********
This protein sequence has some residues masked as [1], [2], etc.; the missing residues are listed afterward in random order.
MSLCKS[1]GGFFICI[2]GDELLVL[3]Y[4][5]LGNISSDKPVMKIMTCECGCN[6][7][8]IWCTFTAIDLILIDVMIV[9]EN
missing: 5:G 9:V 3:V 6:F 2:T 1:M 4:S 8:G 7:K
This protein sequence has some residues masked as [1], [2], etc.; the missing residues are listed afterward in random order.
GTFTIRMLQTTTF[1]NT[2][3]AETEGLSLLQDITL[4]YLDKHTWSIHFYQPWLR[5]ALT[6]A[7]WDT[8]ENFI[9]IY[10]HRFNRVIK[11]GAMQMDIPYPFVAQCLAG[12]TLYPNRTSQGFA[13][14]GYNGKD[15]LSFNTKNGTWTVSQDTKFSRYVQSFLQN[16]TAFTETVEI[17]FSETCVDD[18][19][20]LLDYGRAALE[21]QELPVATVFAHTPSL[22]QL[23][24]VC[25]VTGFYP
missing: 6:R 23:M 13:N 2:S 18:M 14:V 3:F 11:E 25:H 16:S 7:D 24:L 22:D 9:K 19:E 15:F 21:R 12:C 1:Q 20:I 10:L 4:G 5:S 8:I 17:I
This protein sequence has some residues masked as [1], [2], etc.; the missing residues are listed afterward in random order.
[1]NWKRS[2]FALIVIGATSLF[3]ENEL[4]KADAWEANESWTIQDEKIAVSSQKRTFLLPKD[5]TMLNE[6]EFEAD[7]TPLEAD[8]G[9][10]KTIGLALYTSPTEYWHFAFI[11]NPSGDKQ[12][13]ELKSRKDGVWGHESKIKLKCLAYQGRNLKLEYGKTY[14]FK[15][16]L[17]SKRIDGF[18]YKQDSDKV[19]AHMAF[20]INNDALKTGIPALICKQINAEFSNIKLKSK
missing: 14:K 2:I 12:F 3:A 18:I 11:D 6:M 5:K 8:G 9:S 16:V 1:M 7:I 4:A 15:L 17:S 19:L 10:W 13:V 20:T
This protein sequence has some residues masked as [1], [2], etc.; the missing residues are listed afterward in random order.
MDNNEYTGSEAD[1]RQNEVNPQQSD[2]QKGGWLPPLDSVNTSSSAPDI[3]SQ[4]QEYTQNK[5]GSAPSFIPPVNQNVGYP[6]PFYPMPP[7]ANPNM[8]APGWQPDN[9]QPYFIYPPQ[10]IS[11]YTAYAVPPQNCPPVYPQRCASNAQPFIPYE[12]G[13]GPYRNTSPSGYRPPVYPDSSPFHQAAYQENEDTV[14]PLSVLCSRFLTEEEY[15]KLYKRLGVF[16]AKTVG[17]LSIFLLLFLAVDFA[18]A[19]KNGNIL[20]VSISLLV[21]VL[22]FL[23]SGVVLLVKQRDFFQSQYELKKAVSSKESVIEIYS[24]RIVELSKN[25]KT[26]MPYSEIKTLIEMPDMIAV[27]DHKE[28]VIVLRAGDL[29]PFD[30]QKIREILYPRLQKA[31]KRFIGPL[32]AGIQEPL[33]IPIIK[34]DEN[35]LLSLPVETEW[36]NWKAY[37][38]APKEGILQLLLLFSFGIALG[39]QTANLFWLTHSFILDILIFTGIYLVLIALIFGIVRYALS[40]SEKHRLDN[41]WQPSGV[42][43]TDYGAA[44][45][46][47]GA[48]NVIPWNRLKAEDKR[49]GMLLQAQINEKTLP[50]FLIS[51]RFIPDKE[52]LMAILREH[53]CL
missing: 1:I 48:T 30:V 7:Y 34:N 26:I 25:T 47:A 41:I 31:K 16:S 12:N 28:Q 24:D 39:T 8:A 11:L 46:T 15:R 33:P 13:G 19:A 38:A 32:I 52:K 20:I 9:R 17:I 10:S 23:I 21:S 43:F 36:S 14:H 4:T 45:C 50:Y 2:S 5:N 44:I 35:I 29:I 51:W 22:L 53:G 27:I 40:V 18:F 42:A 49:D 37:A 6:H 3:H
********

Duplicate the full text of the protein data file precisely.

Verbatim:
This protein sequence has some residues masked as [1], [2], etc.; the missing residues are listed afterward in random order.
MSLCKS[1]GGFFICI[2]GDELLVL[3]Y[4][5]LGNISSDKPVMKIMTCECGCN[6][7][8]IWCTFTAIDLILIDVMIV[9]EN
missing: 5:G 9:V 3:V 6:F 2:T 1:M 4:S 8:G 7:K
This protein sequence has some residues masked as [1], [2], etc.; the missing residues are listed afterward in random order.
GTFTIRMLQTTTF[1]NT[2][3]AETEGLSLLQDITL[4]YLDKHTWSIHFYQPWLR[5]ALT[6]A[7]WDT[8]ENFI[9]IY[10]HRFNRVIK[11]GAMQMDIPYPFVAQCLAG[12]TLYPNRTSQGFA[13][14]GYNGKD[15]LSFNTKNGTWTVSQDTKFSRYVQSFLQN[16]TAFTETVEI[17]FSETCVDD[18][19][20]LLDYGRAALE[21]QELPVATVFAHTPSL[22]QL[23][24]VC[25]VTGFYP
missing: 6:R 23:M 13:N 2:S 18:M 14:V 3:F 11:E 25:H 16:S 7:D 24:L 22:D 9:K 19:E 15:F 21:R 12:C 1:Q 20:I 10:L 4:G 5:S 8:I 17:I
This protein sequence has some residues masked as [1], [2], etc.; the missing residues are listed afterward in random order.
[1]NWKRS[2]FALIVIGATSLF[3]ENEL[4]KADAWEANESWTIQDEKIAVSSQKRTFLLPKD[5]TMLNE[6]EFEAD[7]TPLEAD[8]G[9][10]KTIGLALYTSPTEYWHFAFI[11]NPSGDKQ[12][13]ELKSRKDGVWGHESKIKLKCLAYQGRNLKLEYGKTY[14]FK[15][16]L[17]SKRIDGF[18]YKQDSDKV[19]AHMAF[20]INNDALKTGIPALICKQINAEFSNIKLKSK
missing: 14:K 2:I 12:F 3:A 18:I 11:D 6:M 5:K 8:G 9:S 16:V 1:M 7:I 4:A 15:L 17:S 19:L 10:W 13:V 20:T
This protein sequence has some residues masked as [1], [2], etc.; the missing residues are listed afterward in random order.
MDNNEYTGSEAD[1]RQNEVNPQQSD[2]QKGGWLPPLDSVNTSSSAPDI[3]SQ[4]QEYTQNK[5]GSAPSFIPPVNQNVGYP[6]PFYPMPP[7]ANPNM[8]APGWQPDN[9]QPYFIYPPQ[10]IS[11]YTAYAVPPQNCPPVYPQRCASNAQPFIPYE[12]G[13]GPYRNTSPSGYRPPVYPDSSPFHQAAYQENEDTV[14]PLSVLCSRFLTEEEY[15]KLYKRLGVF[16]AKTVG[17]LSIFLLLFLAVDFA[18]A[19]KNGNIL[20]VSISLLV[21]VL[22]FL[23]SGVVLLVKQRDFFQSQYELKKAVSSKESVIEIYS[24]RIVELSKN[25]KT[26]MPYSEIKTLIEMPDMIAV[27]DHKE[28]VIVLRAGDL[29]PFD[30]QKIREILYPRLQKA[31]KRFIGPL[32]AGIQEPL[33]IPIIK[34]DEN[35]LLSLPVETEW[36]NWKAY[37][38]APKEGILQLLLLFSFGIALG[39]QTANLFWLTHSFILDILIFTGIYLVLIALIFGIVRYALS[40]SEKHRLDN[41]WQPSGV[42][43]TDYGAA[44][45][46][47]GA[48]NVIPWNRLKAEDKR[49]GMLLQAQINEKTLP[50]FLIS[51]RFIPDKE[52]LMAILREH[53]CL
missing: 1:I 48:T 30:V 7:Y 34:N 26:I 25:T 47:A 41:I 31:K 16:S 12:N 28:Q 24:D 39:T 8:A 11:L 46:T 15:R 33:P 13:G 19:A 38:A 32:I 52:K 20:I 9:R 17:I 10:S 23:I 21:S 43:F 36:S 14:H 4:T 45:C 50:Y 2:S 5:N 44:I 35:I 29:I 51:W 22:L 53:G 27:I 40:V 18:F 42:A 49:D 37:A 6:H 3:H